South Korea’s financial regulator, the FSC announced on Tuesday its decision to ban privacy cryptocurrencies that possess a high-risk of money laundering.
November 4, 2020 | AtoZ Markets – The Financial Services Commission of South Korea (FSC) will prohibit digital asset service providers from operating domestically with privacy cryptocurrencies. Coins such as Zcash (ZEC), Monero (XMR), and Dash (DASH) may be affected by restrictions.
South Korea FSC to ban privacy cryptocurrencies
The amendments will enter into force in March 2021. They are developed as part of guidelines under the Special Payments Law, which deals with the legality of using cryptocurrencies in South Korea. FSC has turned to privacy coins as it is difficult for the authorities to track the transactions associated with them.
The Commission will also require cryptocurrency exchanges to use the Know Your Customer (KYC) and anti-money laundering (AML) policy and report on their activities. Service providers will be required to verify real usernames. The proposal is to comply with the Financial Action Task Force (FATF) travel rules.
Crypto exchanges continue to delist privacy coins
Earlier, the country’s trading platforms began to abandon anonymous cryptocurrencies. In 2019, the South Korean bitcoin exchange Upbit warned about the delisting of six anonymous coins: Monero, DASH, ZCash, Haven, BitTube, and PIVX.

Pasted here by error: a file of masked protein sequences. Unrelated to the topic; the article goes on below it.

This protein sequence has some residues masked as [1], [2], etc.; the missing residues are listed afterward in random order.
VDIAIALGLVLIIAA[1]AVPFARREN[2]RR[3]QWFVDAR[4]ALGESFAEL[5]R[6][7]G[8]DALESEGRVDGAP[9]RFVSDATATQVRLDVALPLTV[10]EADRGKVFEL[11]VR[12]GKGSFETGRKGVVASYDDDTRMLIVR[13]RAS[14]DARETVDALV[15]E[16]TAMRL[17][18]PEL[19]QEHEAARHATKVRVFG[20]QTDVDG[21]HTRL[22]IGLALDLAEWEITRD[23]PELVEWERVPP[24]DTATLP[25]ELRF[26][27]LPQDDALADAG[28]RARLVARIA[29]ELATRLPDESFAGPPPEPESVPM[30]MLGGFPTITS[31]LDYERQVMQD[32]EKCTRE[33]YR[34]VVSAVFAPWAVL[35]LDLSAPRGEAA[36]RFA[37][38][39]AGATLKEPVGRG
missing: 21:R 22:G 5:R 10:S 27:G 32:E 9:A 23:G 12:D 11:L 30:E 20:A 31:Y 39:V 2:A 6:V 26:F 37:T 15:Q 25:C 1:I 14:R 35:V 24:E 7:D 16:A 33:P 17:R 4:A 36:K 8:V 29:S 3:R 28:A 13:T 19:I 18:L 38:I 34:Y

In the same year, the Korean division of cryptocurrency exchange OKEx announced to delist Monero, ZCash, DASH, Horizen, and Super Bitcoin. The platform later suspended the delisting process for ZCash and Dash.
Recall that in March 2020, the South Korean parliament approved the full legalization of cryptocurrency trading. By September 2021, blockchain companies, bitcoin exchanges, and other industry participants must bring their activities in line with the new rules.
In South Korea, the Internet Promotion Agency (KISA) plans to develop artificial intelligence software that tracks cryptocurrency transactions on the dark web. In past cases, many of the transactions were conducted with XMR to enhance anonymity, thus hampering authorities’ investigations.
There was also concern that cryptocurrency-related dark web transactions in South Korea were on the rise.
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